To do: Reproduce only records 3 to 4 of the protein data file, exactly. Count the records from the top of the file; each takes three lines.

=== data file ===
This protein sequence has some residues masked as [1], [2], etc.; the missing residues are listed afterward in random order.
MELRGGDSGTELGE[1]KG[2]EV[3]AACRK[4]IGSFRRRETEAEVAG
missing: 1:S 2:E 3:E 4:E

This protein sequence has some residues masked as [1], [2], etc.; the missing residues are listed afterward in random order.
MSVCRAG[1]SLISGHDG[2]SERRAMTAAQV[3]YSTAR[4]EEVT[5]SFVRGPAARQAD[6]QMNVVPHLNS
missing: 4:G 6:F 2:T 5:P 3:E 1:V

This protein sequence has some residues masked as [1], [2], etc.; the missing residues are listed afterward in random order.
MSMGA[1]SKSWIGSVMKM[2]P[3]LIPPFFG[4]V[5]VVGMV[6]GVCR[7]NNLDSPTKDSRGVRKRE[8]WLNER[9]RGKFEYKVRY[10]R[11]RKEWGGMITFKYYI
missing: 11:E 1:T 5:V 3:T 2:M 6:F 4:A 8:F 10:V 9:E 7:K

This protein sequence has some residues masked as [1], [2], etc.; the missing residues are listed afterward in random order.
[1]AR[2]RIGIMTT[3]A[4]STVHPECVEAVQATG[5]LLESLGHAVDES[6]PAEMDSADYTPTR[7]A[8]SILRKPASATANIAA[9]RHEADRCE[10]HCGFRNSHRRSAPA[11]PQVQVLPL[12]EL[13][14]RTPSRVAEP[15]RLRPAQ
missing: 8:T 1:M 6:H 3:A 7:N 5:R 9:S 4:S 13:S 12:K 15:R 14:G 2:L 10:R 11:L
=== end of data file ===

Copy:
This protein sequence has some residues masked as [1], [2], etc.; the missing residues are listed afterward in random order.
MSMGA[1]SKSWIGSVMKM[2]P[3]LIPPFFG[4]V[5]VVGMV[6]GVCR[7]NNLDSPTKDSRGVRKRE[8]WLNER[9]RGKFEYKVRY[10]R[11]RKEWGGMITFKYYI
missing: 11:E 1:T 5:V 3:T 2:M 6:F 4:A 8:F 10:V 9:E 7:K

This protein sequence has some residues masked as [1], [2], etc.; the missing residues are listed afterward in random order.
[1]AR[2]RIGIMTT[3]A[4]STVHPECVEAVQATG[5]LLESLGHAVDES[6]PAEMDSADYTPTR[7]A[8]SILRKPASATANIAA[9]RHEADRCE[10]HCGFRNSHRRSAPA[11]PQVQVLPL[12]EL[13][14]RTPSRVAEP[15]RLRPAQ
missing: 8:T 1:M 6:H 3:A 7:N 5:R 9:S 4:S 13:S 12:K 15:R 14:G 2:L 10:R 11:L